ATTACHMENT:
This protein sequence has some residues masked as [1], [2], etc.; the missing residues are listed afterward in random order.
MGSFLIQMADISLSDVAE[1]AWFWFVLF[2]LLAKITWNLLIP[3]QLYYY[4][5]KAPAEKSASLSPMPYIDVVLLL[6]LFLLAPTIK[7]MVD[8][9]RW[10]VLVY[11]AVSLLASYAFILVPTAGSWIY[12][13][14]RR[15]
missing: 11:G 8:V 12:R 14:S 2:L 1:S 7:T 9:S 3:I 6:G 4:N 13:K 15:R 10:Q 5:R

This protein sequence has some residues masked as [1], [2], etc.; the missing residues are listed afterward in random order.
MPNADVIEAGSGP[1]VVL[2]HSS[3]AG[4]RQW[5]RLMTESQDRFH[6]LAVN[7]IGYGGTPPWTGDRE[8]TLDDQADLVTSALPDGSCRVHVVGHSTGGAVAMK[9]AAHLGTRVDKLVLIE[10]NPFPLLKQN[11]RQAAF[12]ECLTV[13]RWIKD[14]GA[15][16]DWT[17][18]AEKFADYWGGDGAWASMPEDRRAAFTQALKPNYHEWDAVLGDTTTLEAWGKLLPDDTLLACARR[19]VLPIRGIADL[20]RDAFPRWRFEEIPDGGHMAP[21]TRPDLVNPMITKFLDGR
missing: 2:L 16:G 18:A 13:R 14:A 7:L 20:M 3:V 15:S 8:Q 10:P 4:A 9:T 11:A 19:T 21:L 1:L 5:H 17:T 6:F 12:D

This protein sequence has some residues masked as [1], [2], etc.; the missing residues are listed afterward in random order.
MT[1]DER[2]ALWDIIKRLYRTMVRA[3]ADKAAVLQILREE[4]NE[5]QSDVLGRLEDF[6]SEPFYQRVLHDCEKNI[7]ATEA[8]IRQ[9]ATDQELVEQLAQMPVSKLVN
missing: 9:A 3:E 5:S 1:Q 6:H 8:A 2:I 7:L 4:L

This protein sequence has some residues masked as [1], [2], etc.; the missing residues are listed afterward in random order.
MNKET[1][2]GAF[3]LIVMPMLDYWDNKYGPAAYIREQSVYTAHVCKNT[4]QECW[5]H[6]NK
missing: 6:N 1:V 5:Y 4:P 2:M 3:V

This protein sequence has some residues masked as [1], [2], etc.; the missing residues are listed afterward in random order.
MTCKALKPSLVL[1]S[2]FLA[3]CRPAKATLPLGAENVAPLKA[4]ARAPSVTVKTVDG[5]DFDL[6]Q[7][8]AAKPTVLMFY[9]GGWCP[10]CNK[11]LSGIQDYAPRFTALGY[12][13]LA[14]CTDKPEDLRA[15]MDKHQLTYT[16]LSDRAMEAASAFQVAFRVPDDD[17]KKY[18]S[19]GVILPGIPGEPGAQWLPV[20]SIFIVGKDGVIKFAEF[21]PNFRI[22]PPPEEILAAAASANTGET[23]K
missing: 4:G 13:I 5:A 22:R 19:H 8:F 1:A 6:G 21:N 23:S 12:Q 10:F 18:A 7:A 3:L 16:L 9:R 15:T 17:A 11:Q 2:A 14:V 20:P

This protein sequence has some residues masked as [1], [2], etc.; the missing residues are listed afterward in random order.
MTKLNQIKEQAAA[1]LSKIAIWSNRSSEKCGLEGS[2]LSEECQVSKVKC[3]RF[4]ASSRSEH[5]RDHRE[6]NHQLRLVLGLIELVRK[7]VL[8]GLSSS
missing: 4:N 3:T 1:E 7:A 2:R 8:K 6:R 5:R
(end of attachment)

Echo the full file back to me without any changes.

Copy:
This protein sequence has some residues masked as [1], [2], etc.; the missing residues are listed afterward in random order.
MGSFLIQMADISLSDVAE[1]AWFWFVLF[2]LLAKITWNLLIP[3]QLYYY[4][5]KAPAEKSASLSPMPYIDVVLLL[6]LFLLAPTIK[7]MVD[8][9]RW[10]VLVY[11]AVSLLASYAFILVPTAGSWIY[12][13][14]RR[15]
missing: 11:G 8:V 12:R 14:S 2:L 1:S 7:T 9:S 3:I 6:G 4:N 13:K 15:R 10:Q 5:R

This protein sequence has some residues masked as [1], [2], etc.; the missing residues are listed afterward in random order.
MPNADVIEAGSGP[1]VVL[2]HSS[3]AG[4]RQW[5]RLMTESQDRFH[6]LAVN[7]IGYGGTPPWTGDRE[8]TLDDQADLVTSALPDGSCRVHVVGHSTGGAVAMK[9]AAHLGTRVDKLVLIE[10]NPFPLLKQN[11]RQAAF[12]ECLTV[13]RWIKD[14]GA[15][16]DWT[17][18]AEKFADYWGGDGAWASMPEDRRAAFTQALKPNYHEWDAVLGDTTTLEAWGKLLPDDTLLACARR[19]VLPIRGIADL[20]RDAFPRWRFEEIPDGGHMAP[21]TRPDLVNPMITKFLDGR
missing: 2:L 16:G 18:A 13:R 14:A 7:L 20:M 3:V 15:S 8:Q 10:P 4:A 9:T 11:A 19:T 21:L 1:L 5:H 17:T 6:F 12:D

This protein sequence has some residues masked as [1], [2], etc.; the missing residues are listed afterward in random order.
MT[1]DER[2]ALWDIIKRLYRTMVRA[3]ADKAAVLQILREE[4]NE[5]QSDVLGRLEDF[6]SEPFYQRVLHDCEKNI[7]ATEA[8]IRQ[9]ATDQELVEQLAQMPVSKLVN
missing: 9:A 3:E 5:S 1:Q 6:H 8:A 2:I 7:L 4:L

This protein sequence has some residues masked as [1], [2], etc.; the missing residues are listed afterward in random order.
MNKET[1][2]GAF[3]LIVMPMLDYWDNKYGPAAYIREQSVYTAHVCKNT[4]QECW[5]H[6]NK
missing: 6:N 1:V 5:Y 4:P 2:M 3:V

This protein sequence has some residues masked as [1], [2], etc.; the missing residues are listed afterward in random order.
MTCKALKPSLVL[1]S[2]FLA[3]CRPAKATLPLGAENVAPLKA[4]ARAPSVTVKTVDG[5]DFDL[6]Q[7][8]AAKPTVLMFY[9]GGWCP[10]CNK[11]LSGIQDYAPRFTALGY[12][13]LA[14]CTDKPEDLRA[15]MDKHQLTYT[16]LSDRAMEAASAFQVAFRVPDDD[17]KKY[18]S[19]GVILPGIPGEPGAQWLPV[20]SIFIVGKDGVIKFAEF[21]PNFRI[22]PPPEEILAAAASANTGET[23]K
missing: 4:G 13:I 5:A 22:R 19:H 8:F 1:A 6:G 21:N 23:S 12:Q 10:F 18:A 7:A 3:L 16:L 9:R 15:T 17:A 11:Q 2:A 14:V 20:P

This protein sequence has some residues masked as [1], [2], etc.; the missing residues are listed afterward in random order.
MTKLNQIKEQAAA[1]LSKIAIWSNRSSEKCGLEGS[2]LSEECQVSKVKC[3]RF[4]ASSRSEH[5]RDHRE[6]NHQLRLVLGLIELVRK[7]VL[8]GLSSS
missing: 4:N 3:T 1:E 7:A 2:R 8:K 6:R 5:R